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Law School Case Brief

State v. Plumlee - 177 La. 687


It is not true as a general rule that an invasion of property rights constitutes an excuse for homicide. On the contrary it is only when the element of danger to the person is present that the law countenances the taking of human life.


Defendant was indicted for murder and convicted of manslaughter after admitting that he set a spring gun to prevent his chickens from being stolen and killing a thief who was entering his barn. Defendant appealed and argued that he was justified in killing the thief.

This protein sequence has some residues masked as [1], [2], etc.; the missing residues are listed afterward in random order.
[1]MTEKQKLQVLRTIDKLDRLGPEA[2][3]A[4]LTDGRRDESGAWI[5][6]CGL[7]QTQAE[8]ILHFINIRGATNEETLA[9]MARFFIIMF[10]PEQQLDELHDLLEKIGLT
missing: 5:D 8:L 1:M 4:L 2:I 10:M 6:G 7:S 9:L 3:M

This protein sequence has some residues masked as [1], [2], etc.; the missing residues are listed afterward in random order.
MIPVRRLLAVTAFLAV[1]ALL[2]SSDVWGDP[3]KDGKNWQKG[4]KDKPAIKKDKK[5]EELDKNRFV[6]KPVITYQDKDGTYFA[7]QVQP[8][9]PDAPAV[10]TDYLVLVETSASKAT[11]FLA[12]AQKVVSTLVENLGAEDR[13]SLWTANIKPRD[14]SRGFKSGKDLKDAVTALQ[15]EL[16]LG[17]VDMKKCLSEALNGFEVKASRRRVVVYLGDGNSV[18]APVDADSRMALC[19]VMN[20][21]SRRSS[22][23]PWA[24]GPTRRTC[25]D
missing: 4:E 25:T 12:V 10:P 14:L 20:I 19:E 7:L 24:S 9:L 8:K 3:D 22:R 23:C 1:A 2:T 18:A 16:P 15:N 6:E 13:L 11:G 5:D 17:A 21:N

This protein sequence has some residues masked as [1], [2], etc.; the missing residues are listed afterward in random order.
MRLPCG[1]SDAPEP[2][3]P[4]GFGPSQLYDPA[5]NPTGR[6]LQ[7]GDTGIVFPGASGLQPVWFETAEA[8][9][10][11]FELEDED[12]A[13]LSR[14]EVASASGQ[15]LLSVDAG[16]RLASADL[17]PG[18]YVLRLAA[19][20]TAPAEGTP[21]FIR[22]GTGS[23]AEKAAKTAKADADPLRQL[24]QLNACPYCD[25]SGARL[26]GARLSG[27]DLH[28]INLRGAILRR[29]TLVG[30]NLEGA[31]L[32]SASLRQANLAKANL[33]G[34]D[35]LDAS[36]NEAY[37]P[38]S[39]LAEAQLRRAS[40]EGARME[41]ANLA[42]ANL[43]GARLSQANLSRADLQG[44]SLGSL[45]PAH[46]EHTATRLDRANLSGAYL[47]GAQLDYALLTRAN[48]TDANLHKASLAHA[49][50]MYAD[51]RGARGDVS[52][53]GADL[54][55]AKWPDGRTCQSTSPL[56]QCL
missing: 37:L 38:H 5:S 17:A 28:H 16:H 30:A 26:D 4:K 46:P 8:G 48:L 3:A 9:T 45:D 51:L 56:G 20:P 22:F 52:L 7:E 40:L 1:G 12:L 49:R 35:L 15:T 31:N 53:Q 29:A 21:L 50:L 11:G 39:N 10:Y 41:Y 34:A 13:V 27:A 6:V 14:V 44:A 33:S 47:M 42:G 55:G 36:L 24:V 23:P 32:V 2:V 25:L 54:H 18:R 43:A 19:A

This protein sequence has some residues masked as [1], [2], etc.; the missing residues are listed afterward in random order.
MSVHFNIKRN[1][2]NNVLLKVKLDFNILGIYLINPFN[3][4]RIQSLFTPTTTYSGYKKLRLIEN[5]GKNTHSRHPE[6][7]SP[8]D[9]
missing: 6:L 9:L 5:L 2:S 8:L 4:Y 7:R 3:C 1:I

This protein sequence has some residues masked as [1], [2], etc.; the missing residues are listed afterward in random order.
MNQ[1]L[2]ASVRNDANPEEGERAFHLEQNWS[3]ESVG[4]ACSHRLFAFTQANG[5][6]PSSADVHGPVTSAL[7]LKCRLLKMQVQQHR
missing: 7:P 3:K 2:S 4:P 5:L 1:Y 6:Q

Is the defendant properly convicted of manslaughter for killing a thief who was entering his barn?




The court affirmed the conviction and noted that the anticipated petit larceny offense did not involve the personal safety of defendant or his family and that defendant had no legal right to kill anyone solely to prevent a theft. The use of a spring gun could never be justified solely for the protection of property. Therefore, charges stating that death from a spring gun was not murder if a victim committing a felony was killed while breaking and entering were therefore properly refused.

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